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Music Theory: Intervals II

Tones and Semitones





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So, to understand Musical Intervals, we need to find a better measurement system than just the number of notes in the interval. With a little help from a piano keyboard we can shed some light on this mystery.

If we play the white keys in sequence from C to the next C we'll have a C Major scale, a sound we all know and love, but if we play in sequence all the keys, both the white and the black, we'll listen to all the notes used in western music. This is called a Chromatic scale. The interval between two consecutive keys (black or white) is the smallest we use in the west, while in some Eastern and Arabic countries they use even smaller ones. We will call this interval a Half Tone (also called a Half Step or Semitone.

Now we can clearly see why C-D is quite different from E-F. There are no black keys between E and F so their interval is a half tone, while between C and D we find a black key so the interval between them is made by 2 half tones or a Whole Tone (we'll call it a Tone, for short).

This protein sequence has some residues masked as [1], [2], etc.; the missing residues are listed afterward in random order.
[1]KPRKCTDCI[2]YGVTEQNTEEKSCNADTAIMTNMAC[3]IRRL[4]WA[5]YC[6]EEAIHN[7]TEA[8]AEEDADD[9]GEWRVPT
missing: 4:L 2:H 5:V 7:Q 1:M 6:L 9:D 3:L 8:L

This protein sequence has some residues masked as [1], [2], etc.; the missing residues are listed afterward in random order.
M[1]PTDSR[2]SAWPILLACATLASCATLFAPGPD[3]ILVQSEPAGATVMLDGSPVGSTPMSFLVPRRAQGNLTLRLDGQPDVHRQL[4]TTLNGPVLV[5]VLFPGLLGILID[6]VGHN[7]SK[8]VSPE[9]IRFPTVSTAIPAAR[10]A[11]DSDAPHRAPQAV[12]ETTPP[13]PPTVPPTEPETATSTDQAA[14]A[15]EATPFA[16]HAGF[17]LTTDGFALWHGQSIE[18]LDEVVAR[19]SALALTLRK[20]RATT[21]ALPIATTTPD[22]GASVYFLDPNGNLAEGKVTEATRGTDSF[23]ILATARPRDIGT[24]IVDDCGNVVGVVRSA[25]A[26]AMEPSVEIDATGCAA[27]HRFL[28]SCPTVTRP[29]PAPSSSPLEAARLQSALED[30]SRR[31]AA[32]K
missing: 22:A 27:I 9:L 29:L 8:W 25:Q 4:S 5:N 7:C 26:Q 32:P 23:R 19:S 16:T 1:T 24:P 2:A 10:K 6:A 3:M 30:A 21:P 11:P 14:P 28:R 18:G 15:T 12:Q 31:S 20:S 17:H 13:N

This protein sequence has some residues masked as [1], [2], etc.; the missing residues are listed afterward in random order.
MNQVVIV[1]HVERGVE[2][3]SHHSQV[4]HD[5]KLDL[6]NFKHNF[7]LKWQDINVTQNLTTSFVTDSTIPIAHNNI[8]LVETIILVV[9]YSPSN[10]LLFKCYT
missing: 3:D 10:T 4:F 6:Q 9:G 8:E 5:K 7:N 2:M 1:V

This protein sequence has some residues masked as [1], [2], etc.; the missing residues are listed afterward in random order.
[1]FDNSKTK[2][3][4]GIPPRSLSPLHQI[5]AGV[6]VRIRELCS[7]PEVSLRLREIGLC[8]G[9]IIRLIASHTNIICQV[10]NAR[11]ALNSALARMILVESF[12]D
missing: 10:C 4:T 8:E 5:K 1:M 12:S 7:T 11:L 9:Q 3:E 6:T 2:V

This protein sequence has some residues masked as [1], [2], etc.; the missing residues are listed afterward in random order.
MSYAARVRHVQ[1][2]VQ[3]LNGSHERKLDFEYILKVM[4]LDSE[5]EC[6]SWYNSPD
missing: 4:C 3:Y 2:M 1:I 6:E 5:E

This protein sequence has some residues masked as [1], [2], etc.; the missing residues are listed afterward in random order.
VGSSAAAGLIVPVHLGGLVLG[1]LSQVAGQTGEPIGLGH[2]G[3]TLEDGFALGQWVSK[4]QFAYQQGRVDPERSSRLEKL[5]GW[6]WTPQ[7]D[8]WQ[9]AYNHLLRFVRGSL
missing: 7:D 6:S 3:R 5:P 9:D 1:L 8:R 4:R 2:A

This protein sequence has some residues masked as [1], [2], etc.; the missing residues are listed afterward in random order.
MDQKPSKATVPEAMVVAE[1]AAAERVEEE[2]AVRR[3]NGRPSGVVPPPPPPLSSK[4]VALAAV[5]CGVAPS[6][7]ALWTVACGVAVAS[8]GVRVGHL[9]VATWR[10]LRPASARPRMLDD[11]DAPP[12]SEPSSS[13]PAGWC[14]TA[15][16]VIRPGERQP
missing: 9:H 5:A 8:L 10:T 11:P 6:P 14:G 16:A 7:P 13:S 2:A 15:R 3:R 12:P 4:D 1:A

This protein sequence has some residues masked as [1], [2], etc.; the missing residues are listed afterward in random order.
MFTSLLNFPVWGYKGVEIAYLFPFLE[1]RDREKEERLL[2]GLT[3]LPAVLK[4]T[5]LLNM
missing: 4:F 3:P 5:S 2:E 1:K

We said earlier that C-E and D-F were both Third intervals, but they sounded different. If we count the number of Half Tones beetween them we see that C-E is equal to 2 Tones (4 Half Tones) while D-F is 1 and a Half Tone. To have the same interval as C-E we should add one more half tone and use one of the black keys: D-F#.

Major third

Minor third

Major third

So even though the number of notes on the Major scale (the white keys) gives the name to the interval (Third, Fifth, Seventh etc.), it's the number of Half Tones that really defines an interval.

We will learn to give a name to each Musical Interval on the next page.

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